There’s really no significance to anniversaries, other than our tendency to take stock when they roll around. Where I “am” now versus where I “was” 24 years ago doesn’t mean a lot, but it is interesting to think about, as is seeing a photo of myself from back then and think, “Wow, I was really young!”
What did I think my life was going to be in 1996, when I arrived in Portland by Greuyhound bus, my car having finally died at an I-84 rest stop near La Grande, Oregon? (That, as they say, is “a whole nother story,” here in parts 1 and 2.) I had come to Oregon to get out of my hometown and away from that whole life, but also to explore the Pacific Northwest. I didn’t (and still don’t) orient myself around jobs or relationships, neither of which have stuck around for very long. I saw coming to Portland as going to a new area, close to many mountains, to build a new life. And I did.
Since I got to Oregon, I have sobered up (one of my first memories of living in Portland was the strength of the weed!), written quite a few books, made lots of friends, done some really cool traveling and hiking, started and stopped a few “careers,” and generally had a decent Portland Life.
Another thing, though, about looking back is remembering the parts of your plans that didn’t work out, for whatever reason. As I recall, for example, one appealing aspect of Portland was that it was “just a long day’s drive from the northern Rockies.” Yet in 24 years here, I think I have made that drive twice. Hell, I’ve only been to Mount Rainier National Park about three times, and that’s three hours away!
If I’m looking back, I could go back to before I moved here, when I made another attempt to move north and west from Memphis, towards the mountains. I looked for a newspaper job in the Rockies, and had some decent leads, but my drinking got in the way, and it was back for a few unhappy years in Memphis.
Even farther back, and deeper, there was always this other, really big, idea that I dreamed about: living on the road. It was always there, just beneath the surface, and occasionally looking just about possible. I would cash my check from commercial fishing in Alaska, then go hike a couple hundred miles of the Appalachian Trail. I would hunker in Memphis, gather up some cash, then go see a bunch of Grateful Dead shows. I thought my writing career might give me that flexibility long-term, but I finally realized I lacked the necessary hustle. I thought the summer fishing jobs would keep me moving, but my domestic side combined with my pot habit to keep me in town.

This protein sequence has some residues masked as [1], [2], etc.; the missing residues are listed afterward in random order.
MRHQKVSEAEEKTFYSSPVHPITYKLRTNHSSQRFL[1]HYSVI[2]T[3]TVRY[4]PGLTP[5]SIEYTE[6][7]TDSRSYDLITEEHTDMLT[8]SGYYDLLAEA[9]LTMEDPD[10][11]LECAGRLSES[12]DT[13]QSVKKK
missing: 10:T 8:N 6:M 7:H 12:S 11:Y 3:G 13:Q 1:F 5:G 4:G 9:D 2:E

And why not, let’s go all the way back to the beginning, when as a shy, quiet 12-year-old kid, I first saw the Rocky Mountains in Wyoming at summer camp. The whole world opened up right then and there, and the combination of high country, open spaces and clean pine-scented air imprinted itself on me. From that moment on, a life in Memphis, geared around career and cars and wife and kids, was just not going to happen. And the northern Rockies assumed a mythical place in my mind.
I have always thought that someday I would find just the right combination of work, play, flexibility, writing, mountains and love that would add up to the life I had always wanted. I tried not to get hung up on the regrets, though they are many. And I tried not to get lost in the planning and dreaming (aka, the majesty and glory of next week.) No doubt I could go back and figure out how I was searching for this life in the wrong way, or starting in the wrong (exterior) place. But either way, I wasn’t finding it. Meanwhile, my Portland years somehow added up to 20 and beyond. And my life here was … fine.
And then a few years ago something started to shift. I didn’t recognize it at first, of course. Internally, I hit the age of 50, started to feel the occasional physical pain that wouldn’t go away quite as easily as it had before. I started adjusting to the idea that I probably won’t get married or find “true love” or whatever. I started to look up the trail and see my 60s and my 70s coming. I started to see people around my age suddenly not be around anymore. It began to occur to me that I was early in Act 3 of life, and that this life is not a dress rehearsal.
Externally, professionally, other things shifted. The rise of the internet meant mobile work was more attainable. I developed skills in professional driving and guiding that could be of use just about anywhere. I began to get some financial stability under me.